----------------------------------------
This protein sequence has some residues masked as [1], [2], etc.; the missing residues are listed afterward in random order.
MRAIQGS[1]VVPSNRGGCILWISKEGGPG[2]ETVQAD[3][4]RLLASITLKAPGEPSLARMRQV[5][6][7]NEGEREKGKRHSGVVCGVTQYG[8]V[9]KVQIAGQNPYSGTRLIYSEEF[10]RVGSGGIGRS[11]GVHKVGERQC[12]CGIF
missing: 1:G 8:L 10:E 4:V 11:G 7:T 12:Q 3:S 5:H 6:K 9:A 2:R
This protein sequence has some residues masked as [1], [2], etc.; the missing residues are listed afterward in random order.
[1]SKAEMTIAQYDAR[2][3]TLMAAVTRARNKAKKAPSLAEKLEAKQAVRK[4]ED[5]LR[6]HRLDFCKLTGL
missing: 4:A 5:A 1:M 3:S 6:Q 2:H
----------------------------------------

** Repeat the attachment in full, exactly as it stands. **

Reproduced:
This protein sequence has some residues masked as [1], [2], etc.; the missing residues are listed afterward in random order.
MRAIQGS[1]VVPSNRGGCILWISKEGGPG[2]ETVQAD[3][4]RLLASITLKAPGEPSLARMRQV[5][6][7]NEGEREKGKRHSGVVCGVTQYG[8]V[9]KVQIAGQNPYSGTRLIYSEEF[10]RVGSGGIGRS[11]GVHKVGERQC[12]CGIF
missing: 1:G 8:L 10:E 4:V 11:G 7:T 12:Q 3:S 5:H 6:K 9:A 2:R
This protein sequence has some residues masked as [1], [2], etc.; the missing residues are listed afterward in random order.
[1]SKAEMTIAQYDAR[2][3]TLMAAVTRARNKAKKAPSLAEKLEAKQAVRK[4]ED[5]LR[6]HRLDFCKLTGL
missing: 4:A 5:A 1:M 3:S 6:Q 2:H